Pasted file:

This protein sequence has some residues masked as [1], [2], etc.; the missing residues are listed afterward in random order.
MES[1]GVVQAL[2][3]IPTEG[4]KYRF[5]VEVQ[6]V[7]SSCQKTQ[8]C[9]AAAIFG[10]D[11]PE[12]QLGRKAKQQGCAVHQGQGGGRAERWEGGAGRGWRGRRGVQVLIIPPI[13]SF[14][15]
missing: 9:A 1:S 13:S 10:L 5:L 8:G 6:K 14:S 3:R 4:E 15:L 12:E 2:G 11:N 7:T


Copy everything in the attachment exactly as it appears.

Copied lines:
This protein sequence has some residues masked as [1], [2], etc.; the missing residues are listed afterward in random order.
MES[1]GVVQAL[2][3]IPTEG[4]KYRF[5]VEVQ[6]V[7]SSCQKTQ[8]C[9]AAAIFG[10]D[11]PE[12]QLGRKAKQQGCAVHQGQGGGRAERWEGGAGRGWRGRRGVQVLIIPPI[13]SF[14][15]
missing: 9:A 1:S 13:S 10:L 5:L 8:G 6:K 14:S 3:R 4:E 15:L 12:E 2:G 11:N 7:T